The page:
Far-right Chega surges in Portugal polls, threatening mainstream parties

Portugal’s far-right Chega party closes in on centre-left and centre-right, reflecting a similar trend in other European countries.

A new opinion poll shows that Chega, a far-right party in Portugal, has surged to 21% of the vote ahead of the early election on March 10, challenging the traditional centre-left and centre-right parties, whose popularity has stalled.

The poll, conducted by ISCTE-ICS for SIC TV and Expresso newspaper, revealed that the Socialist Party (PS), which leads the centre-left bloc, had 29% support, but would struggle to remain in power as the right-wing parties would have a majority in parliament.

The centre-right bloc, formed by the newly established Aliança Democratica (AD) – a partnership between the Social Democrats and the conservative CDS-PP – was close behind with 27%.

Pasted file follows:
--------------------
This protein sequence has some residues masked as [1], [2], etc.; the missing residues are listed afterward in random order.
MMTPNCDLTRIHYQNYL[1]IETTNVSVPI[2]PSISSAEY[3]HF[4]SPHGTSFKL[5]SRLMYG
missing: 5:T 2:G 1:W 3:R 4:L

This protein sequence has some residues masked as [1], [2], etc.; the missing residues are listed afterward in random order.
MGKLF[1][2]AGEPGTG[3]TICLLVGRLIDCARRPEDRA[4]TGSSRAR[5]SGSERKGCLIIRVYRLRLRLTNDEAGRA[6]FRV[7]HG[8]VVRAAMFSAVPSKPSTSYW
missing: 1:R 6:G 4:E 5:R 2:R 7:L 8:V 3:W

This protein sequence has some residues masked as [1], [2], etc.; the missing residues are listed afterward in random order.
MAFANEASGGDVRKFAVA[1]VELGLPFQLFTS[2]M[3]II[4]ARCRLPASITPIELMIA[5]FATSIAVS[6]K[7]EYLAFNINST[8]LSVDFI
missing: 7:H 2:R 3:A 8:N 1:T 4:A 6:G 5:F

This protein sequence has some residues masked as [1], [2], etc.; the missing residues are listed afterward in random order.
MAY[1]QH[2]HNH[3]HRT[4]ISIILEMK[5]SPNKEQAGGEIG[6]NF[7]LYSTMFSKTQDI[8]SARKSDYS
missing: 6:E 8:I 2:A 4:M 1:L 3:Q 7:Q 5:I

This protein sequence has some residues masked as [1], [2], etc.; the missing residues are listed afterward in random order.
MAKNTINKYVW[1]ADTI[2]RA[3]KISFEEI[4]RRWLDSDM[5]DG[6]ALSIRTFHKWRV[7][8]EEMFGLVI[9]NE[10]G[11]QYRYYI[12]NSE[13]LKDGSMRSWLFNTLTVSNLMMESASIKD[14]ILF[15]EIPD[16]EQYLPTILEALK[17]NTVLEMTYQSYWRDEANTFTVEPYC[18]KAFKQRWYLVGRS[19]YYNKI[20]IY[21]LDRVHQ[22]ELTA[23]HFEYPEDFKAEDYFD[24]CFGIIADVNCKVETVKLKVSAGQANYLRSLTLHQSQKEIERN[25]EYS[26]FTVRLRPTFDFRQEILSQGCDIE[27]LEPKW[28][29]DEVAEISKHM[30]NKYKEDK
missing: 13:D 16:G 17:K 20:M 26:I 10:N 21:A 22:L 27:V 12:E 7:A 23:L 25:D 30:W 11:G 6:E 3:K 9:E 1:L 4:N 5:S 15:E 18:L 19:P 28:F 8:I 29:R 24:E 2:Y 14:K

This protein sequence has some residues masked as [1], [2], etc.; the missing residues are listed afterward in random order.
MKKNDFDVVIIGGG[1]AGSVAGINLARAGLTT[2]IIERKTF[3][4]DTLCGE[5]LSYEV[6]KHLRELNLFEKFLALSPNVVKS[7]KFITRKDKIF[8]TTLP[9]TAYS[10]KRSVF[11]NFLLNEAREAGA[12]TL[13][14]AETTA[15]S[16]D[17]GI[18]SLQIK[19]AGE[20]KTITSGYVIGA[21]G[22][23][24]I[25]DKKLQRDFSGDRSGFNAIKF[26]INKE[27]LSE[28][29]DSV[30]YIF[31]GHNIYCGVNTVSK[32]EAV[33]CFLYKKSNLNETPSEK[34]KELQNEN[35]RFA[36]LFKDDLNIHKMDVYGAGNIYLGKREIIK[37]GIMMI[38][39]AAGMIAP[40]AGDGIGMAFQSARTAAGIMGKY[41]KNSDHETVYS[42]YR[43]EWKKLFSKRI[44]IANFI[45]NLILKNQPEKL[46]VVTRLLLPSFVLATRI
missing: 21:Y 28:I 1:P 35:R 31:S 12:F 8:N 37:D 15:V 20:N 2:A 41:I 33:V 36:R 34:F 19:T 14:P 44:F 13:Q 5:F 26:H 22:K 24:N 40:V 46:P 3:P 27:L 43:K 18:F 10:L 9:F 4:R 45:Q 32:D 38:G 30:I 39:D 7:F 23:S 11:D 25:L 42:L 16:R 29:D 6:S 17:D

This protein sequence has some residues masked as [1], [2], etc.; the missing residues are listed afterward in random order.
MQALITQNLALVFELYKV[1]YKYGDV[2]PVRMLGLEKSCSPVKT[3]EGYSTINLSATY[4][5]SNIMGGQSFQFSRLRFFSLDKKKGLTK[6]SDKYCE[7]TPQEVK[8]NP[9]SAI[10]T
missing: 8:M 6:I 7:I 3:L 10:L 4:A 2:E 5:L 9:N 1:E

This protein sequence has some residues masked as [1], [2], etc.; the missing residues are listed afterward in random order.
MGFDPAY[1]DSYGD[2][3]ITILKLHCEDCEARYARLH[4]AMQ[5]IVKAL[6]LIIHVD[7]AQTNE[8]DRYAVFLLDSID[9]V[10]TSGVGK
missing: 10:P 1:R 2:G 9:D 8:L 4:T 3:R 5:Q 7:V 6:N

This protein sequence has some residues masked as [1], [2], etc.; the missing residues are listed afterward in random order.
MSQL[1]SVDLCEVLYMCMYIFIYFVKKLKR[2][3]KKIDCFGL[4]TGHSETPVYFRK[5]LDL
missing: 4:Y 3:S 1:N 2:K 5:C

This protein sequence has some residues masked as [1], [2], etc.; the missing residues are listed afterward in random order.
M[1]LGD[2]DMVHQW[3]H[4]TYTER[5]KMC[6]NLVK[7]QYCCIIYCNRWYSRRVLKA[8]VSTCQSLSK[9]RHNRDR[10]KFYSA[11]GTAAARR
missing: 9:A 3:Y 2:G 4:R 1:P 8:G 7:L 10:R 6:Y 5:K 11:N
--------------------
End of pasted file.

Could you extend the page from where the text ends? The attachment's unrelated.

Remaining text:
Chega, a populist and anti-system party that vows to combat corruption and uses the motto “Portugal needs a clean-up”, rose by six points and surpassed 20% for the first time in a poll.

Chega’s rise reflects a similar trend in other European countries, where voters are attracted by nationalist and far-right parties that promise to tighten immigration controls and ease EU climate measures.

In the European Union election in June, far-right parties such as France’s National Rally led by Marine Le Pen, Italy’s League headed by Matteo Salvini and Germany’s Alternative for Germany (AfD) are expected to do well.

Last week, Chega’s leader Andre Ventura told Reuters that his party would seek to join a right-wing coalition government in return for its support in parliament.

The right-wing parties in Portugal, including the pro-market Liberal Initiative with 3% backing, have 53% of the vote share.

However, the political situation is uncertain, as the PSD leader Luis Montenegro has previously rejected any deal with Chega.

The early election was triggered by the resignation of Socialist Prime Minister Antonio Costa on Nov. 7, following an inquiry into alleged irregularities in his government’s management of large green investment projects. He has denied any wrongdoing.

In mid-December, Costa was succeeded by Pedro Nuno Santos, a 46-year-old former minister of infrastructure, as the PS leader.

The poll by ISCTE-ICS interviewed 804 people between Jan. 16 and 25, and had a 3.5% margin of error.

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